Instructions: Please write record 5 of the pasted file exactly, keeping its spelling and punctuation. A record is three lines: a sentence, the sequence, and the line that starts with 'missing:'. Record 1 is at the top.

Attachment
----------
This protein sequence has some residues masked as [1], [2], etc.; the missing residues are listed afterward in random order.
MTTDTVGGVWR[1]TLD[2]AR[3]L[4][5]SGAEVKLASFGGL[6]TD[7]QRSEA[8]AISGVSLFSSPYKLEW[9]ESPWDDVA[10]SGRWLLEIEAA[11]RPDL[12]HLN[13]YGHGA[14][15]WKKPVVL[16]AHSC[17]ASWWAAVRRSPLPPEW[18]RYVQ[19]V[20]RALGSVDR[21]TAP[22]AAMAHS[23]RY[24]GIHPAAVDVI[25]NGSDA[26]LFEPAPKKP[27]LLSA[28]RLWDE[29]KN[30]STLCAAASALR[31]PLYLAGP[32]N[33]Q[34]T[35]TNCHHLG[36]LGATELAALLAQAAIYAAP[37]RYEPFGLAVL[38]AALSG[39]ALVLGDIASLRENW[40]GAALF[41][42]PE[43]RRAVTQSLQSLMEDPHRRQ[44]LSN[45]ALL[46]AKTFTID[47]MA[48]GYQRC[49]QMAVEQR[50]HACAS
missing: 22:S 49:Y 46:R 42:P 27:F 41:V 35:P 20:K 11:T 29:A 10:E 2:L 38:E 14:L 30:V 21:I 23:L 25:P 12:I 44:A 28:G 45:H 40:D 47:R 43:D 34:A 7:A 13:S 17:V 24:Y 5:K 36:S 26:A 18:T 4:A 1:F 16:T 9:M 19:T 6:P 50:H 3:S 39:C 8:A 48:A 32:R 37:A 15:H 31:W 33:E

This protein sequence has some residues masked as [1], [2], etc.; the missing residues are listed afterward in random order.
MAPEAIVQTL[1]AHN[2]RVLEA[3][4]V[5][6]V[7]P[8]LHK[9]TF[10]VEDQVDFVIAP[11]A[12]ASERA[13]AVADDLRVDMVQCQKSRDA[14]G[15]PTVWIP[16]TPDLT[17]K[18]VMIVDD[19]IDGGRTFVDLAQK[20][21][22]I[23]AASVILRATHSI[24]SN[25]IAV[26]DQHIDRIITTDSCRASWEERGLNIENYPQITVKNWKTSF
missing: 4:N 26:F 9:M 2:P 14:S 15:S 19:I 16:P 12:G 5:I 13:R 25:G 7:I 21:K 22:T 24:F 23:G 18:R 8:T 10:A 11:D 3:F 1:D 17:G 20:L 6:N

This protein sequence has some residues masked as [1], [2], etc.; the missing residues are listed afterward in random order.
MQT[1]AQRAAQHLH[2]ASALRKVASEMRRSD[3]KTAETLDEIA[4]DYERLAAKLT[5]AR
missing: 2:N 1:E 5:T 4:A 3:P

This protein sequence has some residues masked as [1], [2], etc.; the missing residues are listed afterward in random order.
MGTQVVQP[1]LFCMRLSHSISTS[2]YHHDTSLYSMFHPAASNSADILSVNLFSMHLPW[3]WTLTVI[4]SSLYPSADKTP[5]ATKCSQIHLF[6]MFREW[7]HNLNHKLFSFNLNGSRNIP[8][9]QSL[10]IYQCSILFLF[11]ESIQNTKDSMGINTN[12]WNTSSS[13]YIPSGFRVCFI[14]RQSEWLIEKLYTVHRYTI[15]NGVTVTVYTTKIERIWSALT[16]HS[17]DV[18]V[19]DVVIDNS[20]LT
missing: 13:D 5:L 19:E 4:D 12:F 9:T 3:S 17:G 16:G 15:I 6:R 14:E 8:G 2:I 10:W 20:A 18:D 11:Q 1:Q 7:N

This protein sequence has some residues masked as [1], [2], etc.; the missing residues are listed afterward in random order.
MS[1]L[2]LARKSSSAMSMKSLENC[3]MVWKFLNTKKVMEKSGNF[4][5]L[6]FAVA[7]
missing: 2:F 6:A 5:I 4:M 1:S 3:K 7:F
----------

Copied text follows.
This protein sequence has some residues masked as [1], [2], etc.; the missing residues are listed afterward in random order.
MS[1]L[2]LARKSSSAMSMKSLENC[3]MVWKFLNTKKVMEKSGNF[4][5]L[6]FAVA[7]
missing: 2:F 6:A 5:I 4:M 1:S 3:K 7:F